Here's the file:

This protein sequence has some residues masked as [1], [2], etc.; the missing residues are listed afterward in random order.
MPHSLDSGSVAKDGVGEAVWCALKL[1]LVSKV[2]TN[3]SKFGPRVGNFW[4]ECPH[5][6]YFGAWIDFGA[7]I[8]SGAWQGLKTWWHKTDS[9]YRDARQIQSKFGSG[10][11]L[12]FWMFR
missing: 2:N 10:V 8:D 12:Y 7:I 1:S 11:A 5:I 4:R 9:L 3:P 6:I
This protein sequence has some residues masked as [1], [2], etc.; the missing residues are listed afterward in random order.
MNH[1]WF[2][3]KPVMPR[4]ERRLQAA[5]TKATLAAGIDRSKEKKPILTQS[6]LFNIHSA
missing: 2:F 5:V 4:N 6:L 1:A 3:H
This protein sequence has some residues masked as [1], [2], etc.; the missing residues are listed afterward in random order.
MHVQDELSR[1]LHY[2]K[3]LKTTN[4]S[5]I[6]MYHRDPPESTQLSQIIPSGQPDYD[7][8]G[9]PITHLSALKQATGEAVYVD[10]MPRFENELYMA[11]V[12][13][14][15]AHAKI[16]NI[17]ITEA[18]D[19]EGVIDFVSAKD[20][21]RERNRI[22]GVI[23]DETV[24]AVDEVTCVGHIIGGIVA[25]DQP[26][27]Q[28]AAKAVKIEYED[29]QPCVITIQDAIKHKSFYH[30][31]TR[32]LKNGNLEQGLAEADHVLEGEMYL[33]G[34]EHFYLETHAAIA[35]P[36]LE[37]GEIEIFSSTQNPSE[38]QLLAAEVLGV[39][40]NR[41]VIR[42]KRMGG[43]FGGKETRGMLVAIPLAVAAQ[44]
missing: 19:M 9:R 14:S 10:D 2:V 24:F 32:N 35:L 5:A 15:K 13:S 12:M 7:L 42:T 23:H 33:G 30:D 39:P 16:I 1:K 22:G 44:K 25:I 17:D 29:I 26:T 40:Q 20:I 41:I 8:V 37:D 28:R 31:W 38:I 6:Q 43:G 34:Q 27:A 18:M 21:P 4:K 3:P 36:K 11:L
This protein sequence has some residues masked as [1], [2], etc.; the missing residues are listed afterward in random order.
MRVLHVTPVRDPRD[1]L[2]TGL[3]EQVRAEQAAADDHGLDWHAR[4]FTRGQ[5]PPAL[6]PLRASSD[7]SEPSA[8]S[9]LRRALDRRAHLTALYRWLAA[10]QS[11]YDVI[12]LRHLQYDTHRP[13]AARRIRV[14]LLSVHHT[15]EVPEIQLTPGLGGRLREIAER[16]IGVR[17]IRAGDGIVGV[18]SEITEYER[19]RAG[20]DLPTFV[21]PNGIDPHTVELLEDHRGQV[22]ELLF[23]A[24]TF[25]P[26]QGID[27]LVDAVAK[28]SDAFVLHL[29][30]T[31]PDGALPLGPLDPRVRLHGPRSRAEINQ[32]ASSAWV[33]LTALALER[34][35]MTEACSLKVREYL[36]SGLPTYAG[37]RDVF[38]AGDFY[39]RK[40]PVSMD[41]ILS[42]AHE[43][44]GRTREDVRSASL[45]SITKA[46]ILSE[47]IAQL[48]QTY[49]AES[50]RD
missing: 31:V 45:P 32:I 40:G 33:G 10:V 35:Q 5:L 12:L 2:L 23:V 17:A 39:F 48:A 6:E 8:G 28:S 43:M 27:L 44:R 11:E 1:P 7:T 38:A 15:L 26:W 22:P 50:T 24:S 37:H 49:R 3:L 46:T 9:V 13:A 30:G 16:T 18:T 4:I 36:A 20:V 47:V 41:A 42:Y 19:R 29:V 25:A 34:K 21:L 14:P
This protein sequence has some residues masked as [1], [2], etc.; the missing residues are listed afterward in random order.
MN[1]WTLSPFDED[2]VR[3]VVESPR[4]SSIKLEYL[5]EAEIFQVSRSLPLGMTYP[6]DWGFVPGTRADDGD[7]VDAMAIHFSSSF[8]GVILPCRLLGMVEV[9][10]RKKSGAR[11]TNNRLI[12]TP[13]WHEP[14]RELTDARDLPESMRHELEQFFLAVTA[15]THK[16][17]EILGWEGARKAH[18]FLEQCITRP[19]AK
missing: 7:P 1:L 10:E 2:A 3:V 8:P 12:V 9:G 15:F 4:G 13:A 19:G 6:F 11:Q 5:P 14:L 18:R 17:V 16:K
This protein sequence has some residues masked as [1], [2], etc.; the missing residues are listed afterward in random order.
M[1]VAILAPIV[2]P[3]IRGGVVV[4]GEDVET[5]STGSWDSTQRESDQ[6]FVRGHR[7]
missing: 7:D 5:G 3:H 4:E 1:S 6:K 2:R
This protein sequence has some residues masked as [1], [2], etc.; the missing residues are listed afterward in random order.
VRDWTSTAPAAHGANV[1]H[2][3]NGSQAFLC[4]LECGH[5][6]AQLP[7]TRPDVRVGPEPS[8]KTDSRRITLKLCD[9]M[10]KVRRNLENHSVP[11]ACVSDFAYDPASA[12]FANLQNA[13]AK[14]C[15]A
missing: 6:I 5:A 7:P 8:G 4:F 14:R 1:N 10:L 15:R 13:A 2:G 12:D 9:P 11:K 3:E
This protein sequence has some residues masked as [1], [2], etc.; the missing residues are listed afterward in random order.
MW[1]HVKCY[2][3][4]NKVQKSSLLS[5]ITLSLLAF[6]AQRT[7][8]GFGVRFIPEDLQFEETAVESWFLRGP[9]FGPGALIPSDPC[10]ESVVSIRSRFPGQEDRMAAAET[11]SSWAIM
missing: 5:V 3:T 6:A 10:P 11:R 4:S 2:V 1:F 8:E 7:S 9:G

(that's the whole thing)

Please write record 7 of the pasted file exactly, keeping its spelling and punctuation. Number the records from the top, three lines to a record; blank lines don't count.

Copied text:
This protein sequence has some residues masked as [1], [2], etc.; the missing residues are listed afterward in random order.
VRDWTSTAPAAHGANV[1]H[2][3]NGSQAFLC[4]LECGH[5][6]AQLP[7]TRPDVRVGPEPS[8]KTDSRRITLKLCD[9]M[10]KVRRNLENHSVP[11]ACVSDFAYDPASA[12]FANLQNA[13]AK[14]C[15]A
missing: 6:I 5:A 7:P 8:G 4:F 14:R 1:N 10:L 15:R 13:A 2:G 12:D 9:P 11:K 3:E